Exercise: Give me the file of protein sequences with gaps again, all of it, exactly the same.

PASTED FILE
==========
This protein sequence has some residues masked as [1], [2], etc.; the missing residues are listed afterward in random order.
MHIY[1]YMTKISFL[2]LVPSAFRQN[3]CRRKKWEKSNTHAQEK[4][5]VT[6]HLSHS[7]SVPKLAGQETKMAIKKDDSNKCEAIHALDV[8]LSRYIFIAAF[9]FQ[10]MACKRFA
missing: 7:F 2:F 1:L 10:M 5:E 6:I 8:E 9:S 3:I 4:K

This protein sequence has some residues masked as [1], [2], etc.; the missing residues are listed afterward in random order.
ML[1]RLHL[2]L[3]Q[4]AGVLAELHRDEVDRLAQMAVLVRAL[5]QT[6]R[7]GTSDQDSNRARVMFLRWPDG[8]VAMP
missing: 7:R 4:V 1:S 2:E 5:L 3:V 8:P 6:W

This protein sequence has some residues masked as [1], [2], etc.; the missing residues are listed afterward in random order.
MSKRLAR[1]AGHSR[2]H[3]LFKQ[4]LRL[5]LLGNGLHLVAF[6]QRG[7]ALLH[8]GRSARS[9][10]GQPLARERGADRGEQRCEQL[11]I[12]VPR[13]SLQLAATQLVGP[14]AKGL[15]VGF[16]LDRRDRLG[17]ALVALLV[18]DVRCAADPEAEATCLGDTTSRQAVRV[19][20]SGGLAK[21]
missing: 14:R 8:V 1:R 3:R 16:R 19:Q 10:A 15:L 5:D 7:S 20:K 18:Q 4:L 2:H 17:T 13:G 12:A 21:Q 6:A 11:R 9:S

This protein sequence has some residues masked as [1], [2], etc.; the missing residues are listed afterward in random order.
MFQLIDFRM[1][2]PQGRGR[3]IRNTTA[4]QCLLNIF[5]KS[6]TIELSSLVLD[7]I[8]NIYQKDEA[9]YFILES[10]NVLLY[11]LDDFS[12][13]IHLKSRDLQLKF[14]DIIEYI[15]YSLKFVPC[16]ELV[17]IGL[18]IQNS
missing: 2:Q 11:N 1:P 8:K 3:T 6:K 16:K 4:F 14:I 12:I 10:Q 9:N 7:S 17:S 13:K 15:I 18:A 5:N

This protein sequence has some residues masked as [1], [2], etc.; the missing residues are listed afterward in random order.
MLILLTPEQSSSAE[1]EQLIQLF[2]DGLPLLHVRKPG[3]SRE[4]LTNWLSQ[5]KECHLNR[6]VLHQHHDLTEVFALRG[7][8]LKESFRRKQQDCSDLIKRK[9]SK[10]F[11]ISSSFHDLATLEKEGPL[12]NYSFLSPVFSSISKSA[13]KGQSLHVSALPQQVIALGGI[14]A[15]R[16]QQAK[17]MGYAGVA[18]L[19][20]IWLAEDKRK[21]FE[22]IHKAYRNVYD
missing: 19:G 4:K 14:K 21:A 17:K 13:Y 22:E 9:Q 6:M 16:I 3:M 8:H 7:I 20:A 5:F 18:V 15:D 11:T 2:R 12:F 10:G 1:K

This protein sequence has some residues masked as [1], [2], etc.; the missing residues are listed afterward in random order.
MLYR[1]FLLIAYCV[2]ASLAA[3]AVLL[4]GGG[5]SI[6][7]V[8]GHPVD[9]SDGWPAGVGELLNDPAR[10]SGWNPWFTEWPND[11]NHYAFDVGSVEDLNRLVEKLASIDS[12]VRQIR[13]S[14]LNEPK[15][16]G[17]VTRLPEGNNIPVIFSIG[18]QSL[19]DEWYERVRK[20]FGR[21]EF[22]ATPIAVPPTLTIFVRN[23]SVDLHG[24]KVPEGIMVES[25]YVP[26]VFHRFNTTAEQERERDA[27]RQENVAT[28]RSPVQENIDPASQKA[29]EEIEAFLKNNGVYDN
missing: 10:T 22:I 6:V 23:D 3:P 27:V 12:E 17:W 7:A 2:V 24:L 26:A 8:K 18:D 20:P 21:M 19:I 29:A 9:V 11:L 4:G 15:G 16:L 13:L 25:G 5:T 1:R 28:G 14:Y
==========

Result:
This protein sequence has some residues masked as [1], [2], etc.; the missing residues are listed afterward in random order.
MHIY[1]YMTKISFL[2]LVPSAFRQN[3]CRRKKWEKSNTHAQEK[4][5]VT[6]HLSHS[7]SVPKLAGQETKMAIKKDDSNKCEAIHALDV[8]LSRYIFIAAF[9]FQ[10]MACKRFA
missing: 7:F 2:F 1:L 10:M 5:E 6:I 8:E 9:S 3:I 4:K

This protein sequence has some residues masked as [1], [2], etc.; the missing residues are listed afterward in random order.
ML[1]RLHL[2]L[3]Q[4]AGVLAELHRDEVDRLAQMAVLVRAL[5]QT[6]R[7]GTSDQDSNRARVMFLRWPDG[8]VAMP
missing: 7:R 4:V 1:S 2:E 5:L 3:V 8:P 6:W

This protein sequence has some residues masked as [1], [2], etc.; the missing residues are listed afterward in random order.
MSKRLAR[1]AGHSR[2]H[3]LFKQ[4]LRL[5]LLGNGLHLVAF[6]QRG[7]ALLH[8]GRSARS[9][10]GQPLARERGADRGEQRCEQL[11]I[12]VPR[13]SLQLAATQLVGP[14]AKGL[15]VGF[16]LDRRDRLG[17]ALVALLV[18]DVRCAADPEAEATCLGDTTSRQAVRV[19][20]SGGLAK[21]
missing: 14:R 8:V 1:R 3:R 16:R 19:Q 10:A 15:L 5:D 7:S 20:K 18:Q 4:L 2:H 17:T 13:G 12:A 21:Q 6:A 11:R 9:S

This protein sequence has some residues masked as [1], [2], etc.; the missing residues are listed afterward in random order.
MFQLIDFRM[1][2]PQGRGR[3]IRNTTA[4]QCLLNIF[5]KS[6]TIELSSLVLD[7]I[8]NIYQKDEA[9]YFILES[10]NVLLY[11]LDDFS[12][13]IHLKSRDLQLKF[14]DIIEYI[15]YSLKFVPC[16]ELV[17]IGL[18]IQNS
missing: 2:Q 11:N 1:P 8:K 3:T 6:K 16:K 4:F 14:I 12:I 10:Q 9:N 7:S 17:S 13:K 15:I 18:A 5:N

This protein sequence has some residues masked as [1], [2], etc.; the missing residues are listed afterward in random order.
MLILLTPEQSSSAE[1]EQLIQLF[2]DGLPLLHVRKPG[3]SRE[4]LTNWLSQ[5]KECHLNR[6]VLHQHHDLTEVFALRG[7][8]LKESFRRKQQDCSDLIKRK[9]SK[10]F[11]ISSSFHDLATLEKEGPL[12]NYSFLSPVFSSISKSA[13]KGQSLHVSALPQQVIALGGI[14]A[15]R[16]QQAK[17]MGYAGVA[18]L[19][20]IWLAEDKRK[21]FE[22]IHKAYRNVYD
missing: 19:G 4:K 14:K 21:A 17:K 13:Y 22:E 9:Q 6:M 16:I 3:M 8:H 7:I 20:A 5:F 18:V 15:D 11:T 2:R 12:F 10:G 1:K

This protein sequence has some residues masked as [1], [2], etc.; the missing residues are listed afterward in random order.
MLYR[1]FLLIAYCV[2]ASLAA[3]AVLL[4]GGG[5]SI[6][7]V[8]GHPVD[9]SDGWPAGVGELLNDPAR[10]SGWNPWFTEWPND[11]NHYAFDVGSVEDLNRLVEKLASIDS[12]VRQIR[13]S[14]LNEPK[15][16]G[17]VTRLPEGNNIPVIFSIG[18]QSL[19]DEWYERVRK[20]FGR[21]EF[22]ATPIAVPPTLTIFVRN[23]SVDLHG[24]KVPEGIMVES[25]YVP[26]VFHRFNTTAEQERERDA[27]RQENVAT[28]RSPVQENIDPASQKA[29]EEIEAFLKNNGVYDN
missing: 10:T 22:I 6:V 23:D 3:P 27:V 12:E 17:W 7:A 2:V 24:L 26:A 8:K 18:D 20:P 21:M 19:I 29:A 9:V 11:L 4:G 15:G 16:L 13:L 25:G 5:T 1:R 28:G 14:Y